Wynona Ward grew up in a Vermont home filled with violence and neglect. Unlike so many others in her situation, she escaped the abuses of her childhood, and then returned to save others like her. Ward started her nonprofit legal practice, Have Justice -- Will Travel, in 1998, the year she graduated law school at the age of 47. Her mission was clear: to represent Vermont's forgotten battered women and children, and prosecute their abusers.
Since 1967, Roy Prosterman and his organization, Landesa, have helped secure land rights for more than 105 million families -- representing more than 400 million people -- in 45 developing countries throughout the world. Prosterman, now 77 years old and a two-time Nobel Peace Prize nominee, remains the world's leading expert on democratic land reform and a fierce advocate for the rights of the rural poor.
Crazy is good.
It was Earl Shorris' steadfast belief in the power of knowledge that led him to create the Clemente Course, a program that offers the humanities at the university level to the multicultural poor.Now in its 17th year, the Clemente Course has more than 10,000 graduates and more than 60 sites operating around the world. "When I told people I wanted to teach the humanities at the university level to poor people, they said I was nuts: 'Impossible. You can't teach the poor,'" Shorris said.
Linda Rottenberg was literally nicknamed la chica loca when she decided to start Endeavor, an organization dedicated to providing resources and support to high-impact entrepreneurs in emerging international economies. In the past decade and a half, Rottenberg has silenced the skeptics and become a role model for social innovation.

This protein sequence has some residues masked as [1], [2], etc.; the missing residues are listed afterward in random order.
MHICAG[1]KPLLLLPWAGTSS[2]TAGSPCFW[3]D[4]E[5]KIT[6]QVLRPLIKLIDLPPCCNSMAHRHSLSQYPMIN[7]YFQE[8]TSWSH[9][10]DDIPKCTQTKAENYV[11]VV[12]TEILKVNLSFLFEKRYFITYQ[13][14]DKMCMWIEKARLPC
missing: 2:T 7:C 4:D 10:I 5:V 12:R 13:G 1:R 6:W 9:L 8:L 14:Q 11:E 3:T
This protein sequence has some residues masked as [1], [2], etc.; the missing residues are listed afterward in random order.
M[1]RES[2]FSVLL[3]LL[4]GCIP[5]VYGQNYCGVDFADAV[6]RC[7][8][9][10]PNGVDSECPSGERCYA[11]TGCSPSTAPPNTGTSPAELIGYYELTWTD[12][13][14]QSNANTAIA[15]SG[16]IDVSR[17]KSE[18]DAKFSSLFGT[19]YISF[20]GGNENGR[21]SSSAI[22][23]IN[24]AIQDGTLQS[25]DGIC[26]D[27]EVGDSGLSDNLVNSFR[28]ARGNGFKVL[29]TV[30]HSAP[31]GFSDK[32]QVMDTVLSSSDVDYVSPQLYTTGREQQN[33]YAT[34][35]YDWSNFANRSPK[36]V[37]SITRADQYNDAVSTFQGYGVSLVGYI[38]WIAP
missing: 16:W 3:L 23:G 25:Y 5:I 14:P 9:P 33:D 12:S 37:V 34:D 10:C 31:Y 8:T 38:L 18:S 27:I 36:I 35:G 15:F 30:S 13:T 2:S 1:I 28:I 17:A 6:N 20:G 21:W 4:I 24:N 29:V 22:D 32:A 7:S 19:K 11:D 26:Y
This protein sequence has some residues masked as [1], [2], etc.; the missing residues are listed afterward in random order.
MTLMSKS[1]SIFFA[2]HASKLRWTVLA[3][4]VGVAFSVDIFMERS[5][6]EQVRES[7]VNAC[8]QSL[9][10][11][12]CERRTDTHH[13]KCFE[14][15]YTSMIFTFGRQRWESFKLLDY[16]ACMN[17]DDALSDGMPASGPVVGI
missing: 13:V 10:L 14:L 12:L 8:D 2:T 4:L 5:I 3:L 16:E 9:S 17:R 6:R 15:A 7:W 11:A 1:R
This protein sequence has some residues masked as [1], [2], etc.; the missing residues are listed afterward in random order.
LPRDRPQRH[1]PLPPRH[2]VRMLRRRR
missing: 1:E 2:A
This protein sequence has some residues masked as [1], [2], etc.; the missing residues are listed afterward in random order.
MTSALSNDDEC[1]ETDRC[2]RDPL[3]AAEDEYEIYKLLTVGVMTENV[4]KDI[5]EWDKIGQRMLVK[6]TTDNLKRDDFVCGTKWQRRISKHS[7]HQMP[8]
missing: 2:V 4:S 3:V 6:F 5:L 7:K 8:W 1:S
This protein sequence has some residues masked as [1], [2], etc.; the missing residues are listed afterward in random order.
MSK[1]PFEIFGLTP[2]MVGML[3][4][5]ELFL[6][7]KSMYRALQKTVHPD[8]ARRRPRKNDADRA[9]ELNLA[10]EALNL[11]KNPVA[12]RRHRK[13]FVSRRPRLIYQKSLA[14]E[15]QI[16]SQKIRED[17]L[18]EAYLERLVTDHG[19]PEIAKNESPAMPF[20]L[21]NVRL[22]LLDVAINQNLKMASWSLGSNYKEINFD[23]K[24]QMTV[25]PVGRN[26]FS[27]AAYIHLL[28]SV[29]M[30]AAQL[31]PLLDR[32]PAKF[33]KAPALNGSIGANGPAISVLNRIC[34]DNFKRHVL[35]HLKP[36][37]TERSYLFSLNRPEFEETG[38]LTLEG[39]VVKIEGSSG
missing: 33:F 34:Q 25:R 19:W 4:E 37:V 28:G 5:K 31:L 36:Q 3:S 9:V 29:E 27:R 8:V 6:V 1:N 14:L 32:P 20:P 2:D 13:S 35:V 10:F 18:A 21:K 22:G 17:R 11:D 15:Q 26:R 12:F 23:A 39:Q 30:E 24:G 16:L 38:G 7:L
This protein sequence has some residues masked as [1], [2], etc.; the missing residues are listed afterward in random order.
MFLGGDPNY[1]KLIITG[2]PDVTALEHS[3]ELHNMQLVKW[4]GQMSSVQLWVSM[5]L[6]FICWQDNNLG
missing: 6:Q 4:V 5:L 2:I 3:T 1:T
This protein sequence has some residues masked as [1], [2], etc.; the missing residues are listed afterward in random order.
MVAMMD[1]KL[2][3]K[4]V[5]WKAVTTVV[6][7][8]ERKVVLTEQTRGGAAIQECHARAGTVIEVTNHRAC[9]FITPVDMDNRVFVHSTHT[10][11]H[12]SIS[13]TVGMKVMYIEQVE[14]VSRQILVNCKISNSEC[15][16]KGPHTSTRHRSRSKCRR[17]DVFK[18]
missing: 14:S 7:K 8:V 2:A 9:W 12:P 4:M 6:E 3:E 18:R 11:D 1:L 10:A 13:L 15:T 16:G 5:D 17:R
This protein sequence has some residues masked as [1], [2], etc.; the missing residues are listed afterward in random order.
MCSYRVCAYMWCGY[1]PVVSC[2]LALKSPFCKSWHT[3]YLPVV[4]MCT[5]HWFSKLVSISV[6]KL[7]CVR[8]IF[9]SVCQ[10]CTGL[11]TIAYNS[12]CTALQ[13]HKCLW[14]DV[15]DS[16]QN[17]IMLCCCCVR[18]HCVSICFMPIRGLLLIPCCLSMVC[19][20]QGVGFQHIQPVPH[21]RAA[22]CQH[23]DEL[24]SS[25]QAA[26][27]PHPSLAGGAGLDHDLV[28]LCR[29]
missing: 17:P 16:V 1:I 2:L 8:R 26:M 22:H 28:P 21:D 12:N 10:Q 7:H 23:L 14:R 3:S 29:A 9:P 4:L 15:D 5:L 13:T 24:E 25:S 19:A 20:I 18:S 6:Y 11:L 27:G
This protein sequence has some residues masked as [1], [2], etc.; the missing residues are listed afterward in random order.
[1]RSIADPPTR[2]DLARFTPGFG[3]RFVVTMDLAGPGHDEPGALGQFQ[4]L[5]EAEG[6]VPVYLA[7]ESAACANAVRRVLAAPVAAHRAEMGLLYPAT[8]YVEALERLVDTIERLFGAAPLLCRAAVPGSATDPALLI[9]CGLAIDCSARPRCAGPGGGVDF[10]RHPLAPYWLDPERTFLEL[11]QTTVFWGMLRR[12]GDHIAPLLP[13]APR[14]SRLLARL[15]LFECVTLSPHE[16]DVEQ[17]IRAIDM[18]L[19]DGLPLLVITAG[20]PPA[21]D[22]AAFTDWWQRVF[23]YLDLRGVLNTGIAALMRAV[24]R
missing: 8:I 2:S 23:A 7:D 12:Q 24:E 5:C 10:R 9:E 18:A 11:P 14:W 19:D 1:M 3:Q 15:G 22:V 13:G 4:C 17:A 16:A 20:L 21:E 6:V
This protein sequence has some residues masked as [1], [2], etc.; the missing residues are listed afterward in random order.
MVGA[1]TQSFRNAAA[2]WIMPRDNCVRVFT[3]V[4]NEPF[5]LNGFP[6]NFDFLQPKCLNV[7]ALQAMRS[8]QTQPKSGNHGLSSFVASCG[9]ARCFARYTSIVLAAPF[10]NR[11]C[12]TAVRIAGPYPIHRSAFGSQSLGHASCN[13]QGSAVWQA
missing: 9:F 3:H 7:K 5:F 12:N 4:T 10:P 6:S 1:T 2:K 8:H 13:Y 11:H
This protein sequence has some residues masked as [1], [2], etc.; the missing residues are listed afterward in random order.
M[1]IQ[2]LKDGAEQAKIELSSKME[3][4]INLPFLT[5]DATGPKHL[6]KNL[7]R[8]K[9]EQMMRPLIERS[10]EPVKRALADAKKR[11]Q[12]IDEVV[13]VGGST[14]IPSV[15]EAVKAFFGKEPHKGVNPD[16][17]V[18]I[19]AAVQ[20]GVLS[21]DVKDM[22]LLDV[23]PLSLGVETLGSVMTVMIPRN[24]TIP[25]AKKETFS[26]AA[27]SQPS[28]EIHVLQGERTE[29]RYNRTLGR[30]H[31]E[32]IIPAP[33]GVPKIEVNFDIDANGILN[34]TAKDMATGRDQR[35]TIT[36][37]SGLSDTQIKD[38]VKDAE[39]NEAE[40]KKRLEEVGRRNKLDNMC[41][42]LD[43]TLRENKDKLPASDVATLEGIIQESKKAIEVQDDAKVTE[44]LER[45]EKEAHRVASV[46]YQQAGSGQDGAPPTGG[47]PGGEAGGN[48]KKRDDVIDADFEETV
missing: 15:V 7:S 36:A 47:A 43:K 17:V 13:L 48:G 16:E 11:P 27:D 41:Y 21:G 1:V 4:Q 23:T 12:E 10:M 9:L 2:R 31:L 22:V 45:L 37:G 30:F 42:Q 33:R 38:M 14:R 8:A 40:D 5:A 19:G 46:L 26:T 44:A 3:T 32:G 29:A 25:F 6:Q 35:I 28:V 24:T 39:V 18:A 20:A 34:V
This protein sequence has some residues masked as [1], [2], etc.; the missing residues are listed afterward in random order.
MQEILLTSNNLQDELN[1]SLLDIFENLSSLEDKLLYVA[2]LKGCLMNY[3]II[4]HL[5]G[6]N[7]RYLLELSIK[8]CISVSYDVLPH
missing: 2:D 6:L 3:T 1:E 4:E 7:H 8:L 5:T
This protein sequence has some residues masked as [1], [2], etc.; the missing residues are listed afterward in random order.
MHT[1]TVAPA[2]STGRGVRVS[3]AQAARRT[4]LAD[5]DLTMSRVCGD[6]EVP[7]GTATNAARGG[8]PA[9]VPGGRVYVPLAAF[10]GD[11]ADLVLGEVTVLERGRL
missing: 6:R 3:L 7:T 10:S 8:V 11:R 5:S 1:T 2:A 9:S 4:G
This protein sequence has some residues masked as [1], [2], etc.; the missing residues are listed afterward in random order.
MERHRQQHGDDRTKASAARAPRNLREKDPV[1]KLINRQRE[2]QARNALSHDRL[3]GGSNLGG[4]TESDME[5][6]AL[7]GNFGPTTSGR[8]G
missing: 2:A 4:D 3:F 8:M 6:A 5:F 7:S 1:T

No one understood how Anne Mahlum, a petite blond from the Midwest, was going to rehabilitate the homeless by teaching them how to run, but that's exactly what she did. In 2007, then 27-year-old Mahlum left behind a promising corporate job to start Back on My Feet, a nonprofit that uses the discipline of running to inspire confidence and self-sufficiency among the homeless.
Entrepreneurs are born, not made.
In her role as the founder of Playworks, a nonprofit dedicated to transforming recess into a valuable part of the school day, Jill Vialet's life is filled with play. In the 2011-12 academic year, Playworks helped insure safe and healthy recreational time for 130,000 kids in 300 schools in 23 cities across the U.S., through their direct service program. "If you don't succeed as a for-profit, someone doesn't get rich," she said. "If you fail as a nonprofit, someone gets sick; someone starves; some child gets an inferior education."
You can't rely on the kindness of strangers.
Michael Weinstein of the AIDS Healthcare Foundation started a chain of pharmacies and thrift-stores over a decade ago, which almost fully support the organization's $500-million annual budget. Today, AHF is the largest nonprofit global HIV/AIDS organization and cares for 175,000 patients in 24 countries.
Many organizations have developed alternate sources of income through social enterprise. Wine to Water, the clean water charity founded by former bartender Doc Hendley, raises funds through selling their own wine label and holding ticketed wine events.
Go big or go home.
Darell Hammond has built a philanthropic empire around the simplest of mottos, "Have playground, will travel." Under Hammond's 16-year leadership, KaBOOM! has orchestrated the construction of more than 2,100 playgrounds in neighborhoods in need across America. "For us, it's not about scaling up the organization. It's about scaling up the cause," he said.
True heroes never consider themselves heroes.
Geoffrey Canada started the now famous Harlem Children's Zone (HCZ) 14 years ago with the goal of providing every necessary support service to the children living on one block in NewYork City's poorest neighborhood. Today, the Harlem Children's Zone serves the needs of 11,000 children, from birth through college, and their families, within a nearly 100-block area. "Leaders do what needs to be done, whatever it is, and they do it for as long as necessary," he said.